Remove part of the offending disc to remove pressure off affected spinal nerve roots or the spinal cord. Some minimally invasive techniques might work quite well, although some particular procedures are virtually always ineffective.
Remove the offending disc and perform a spinal fusion to prevent further movement of the operated intervertebral level. This is a completely barbaric and antiquated surgical approach and is almost never truly indicated for disc conditions. However, it is still a popular treatment option.
Utilize some alternative surgical approach to permanently or temporarily resolve symptoms, such as treating overly sensitized surrounding nerve tissue, even though the actual offending disc is left alone.
Read more about Herniated disc procedures.
While some surgeries are both indicated and successful, the overwhelming majority are completely unnecessary and many fail miserably. Surgery is one of the riskiest treatments for any back pain condition and offers some of the worst curative results when compared to other less hazardous therapy options, such as noninvasive spinal decompression.
Surgical intervention has spawned an army of permanently disabled people who went into the operating room hoping to find a cure for their pain, but came out functionally deficient, still in pain and now with limited options for future treatment.
Not one week goes by that I do not receive several letters from patients who regret having undergone spinal surgery. Not only are they still suffering, but in many cases, the pain has gotten much worse and the doctors have simply stopped returning their calls.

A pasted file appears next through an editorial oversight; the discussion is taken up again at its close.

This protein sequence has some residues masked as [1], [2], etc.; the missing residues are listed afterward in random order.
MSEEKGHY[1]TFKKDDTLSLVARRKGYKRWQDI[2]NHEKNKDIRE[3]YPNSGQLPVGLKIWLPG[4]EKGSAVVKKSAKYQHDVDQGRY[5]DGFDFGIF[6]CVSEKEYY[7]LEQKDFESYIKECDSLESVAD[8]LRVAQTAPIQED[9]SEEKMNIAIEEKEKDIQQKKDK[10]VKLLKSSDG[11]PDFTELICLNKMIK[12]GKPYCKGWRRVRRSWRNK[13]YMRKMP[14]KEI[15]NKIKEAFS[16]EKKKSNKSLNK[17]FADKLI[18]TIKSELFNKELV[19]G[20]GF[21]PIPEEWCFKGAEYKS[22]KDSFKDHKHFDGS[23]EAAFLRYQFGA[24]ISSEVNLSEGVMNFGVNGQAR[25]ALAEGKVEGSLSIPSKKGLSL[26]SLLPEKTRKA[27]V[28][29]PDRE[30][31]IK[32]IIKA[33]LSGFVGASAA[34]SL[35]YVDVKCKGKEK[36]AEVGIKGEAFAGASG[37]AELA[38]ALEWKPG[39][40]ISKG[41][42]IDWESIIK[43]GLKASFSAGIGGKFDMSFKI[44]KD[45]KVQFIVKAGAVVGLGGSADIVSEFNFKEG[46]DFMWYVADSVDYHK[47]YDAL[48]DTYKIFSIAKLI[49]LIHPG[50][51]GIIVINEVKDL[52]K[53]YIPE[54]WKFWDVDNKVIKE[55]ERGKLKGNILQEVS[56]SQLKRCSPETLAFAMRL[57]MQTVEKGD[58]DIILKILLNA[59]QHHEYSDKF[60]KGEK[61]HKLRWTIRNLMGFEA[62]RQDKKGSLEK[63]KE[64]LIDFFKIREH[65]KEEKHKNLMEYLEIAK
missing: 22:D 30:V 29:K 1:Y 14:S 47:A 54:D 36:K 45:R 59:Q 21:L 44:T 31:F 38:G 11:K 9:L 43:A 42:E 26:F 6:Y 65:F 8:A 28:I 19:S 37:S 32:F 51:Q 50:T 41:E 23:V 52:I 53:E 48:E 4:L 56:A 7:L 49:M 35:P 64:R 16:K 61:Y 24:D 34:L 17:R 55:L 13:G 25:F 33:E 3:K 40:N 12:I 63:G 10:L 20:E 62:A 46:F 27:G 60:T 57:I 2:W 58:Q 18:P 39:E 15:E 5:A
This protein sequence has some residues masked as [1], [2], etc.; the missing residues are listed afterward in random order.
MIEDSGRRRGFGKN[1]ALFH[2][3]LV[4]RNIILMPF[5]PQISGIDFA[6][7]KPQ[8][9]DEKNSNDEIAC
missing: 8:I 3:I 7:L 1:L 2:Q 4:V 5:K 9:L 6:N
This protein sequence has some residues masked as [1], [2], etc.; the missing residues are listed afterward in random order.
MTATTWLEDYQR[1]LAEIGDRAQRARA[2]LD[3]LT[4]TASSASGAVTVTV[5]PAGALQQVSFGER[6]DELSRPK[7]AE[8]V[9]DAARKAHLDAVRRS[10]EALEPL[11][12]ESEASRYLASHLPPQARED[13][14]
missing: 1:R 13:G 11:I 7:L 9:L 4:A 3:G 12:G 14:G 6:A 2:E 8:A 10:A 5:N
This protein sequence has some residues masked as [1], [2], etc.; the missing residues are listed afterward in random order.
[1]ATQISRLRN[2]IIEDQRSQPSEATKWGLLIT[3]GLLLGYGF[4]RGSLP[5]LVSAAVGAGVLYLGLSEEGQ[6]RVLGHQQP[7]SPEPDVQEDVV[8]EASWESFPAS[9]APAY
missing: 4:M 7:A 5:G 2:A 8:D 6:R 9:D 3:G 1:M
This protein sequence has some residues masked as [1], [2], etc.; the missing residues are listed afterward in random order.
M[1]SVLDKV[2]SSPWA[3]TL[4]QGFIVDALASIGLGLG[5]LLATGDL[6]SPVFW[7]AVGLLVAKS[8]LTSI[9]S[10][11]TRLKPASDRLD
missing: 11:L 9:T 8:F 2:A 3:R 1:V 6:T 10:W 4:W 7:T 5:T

To summarize, it is worth noting that although spinal surgery, in general, demonstrates poor results, herniated disc surgery features some of the worst overall permanent curative results of all spinal procedures. Complications abound and many patients suffer re-herniations after surgery, bringing them right back to square one in their treatment process, all over again.
The bottom line on any type of spinal surgery is super simple: If at all possible, don't do it.
While surgery is the only treatment for some rare and serious spinal conditions, it is seldom needed for herniated discs and virtually never required for degenerative disc disease.
Before even thinking seriously about surgery, you must do your own research and get the facts about failed back surgery syndrome. This is truly an epidemic condition which ruins the lives of millions of patients. Unfortunately for many, there is no way of undoing the untold damage caused by inappropriate and unneeded spinal surgeries. For these poor souls, it might just be too late.
Don’t become a negative statistic. Think clearly now and do whatever is possible to avoid surgery. There are other non-surgical options worth exploring.
For those patients who must undergo surgery for a truly indicated condition, plan your procedure and choose your surgeon very carefully. These factors will make a world of difference in the state you will be in after the operation.
Do not simply accept the first surgical option suggested by only one doctor. Shop for alternate opinions and you might just discover that there is a way to avoid the operating table after all.
For all the patients who are worse off after surgery, I send a blanket apology. I wish I had a better answer to your questions about what you should do now. I wish I had the solution for your downward spiraling health. I wish we could have spoken before you decided to go through with that operation.
If you are facing an upcoming surgical consultation, be sure to read our patient guide covering the process first!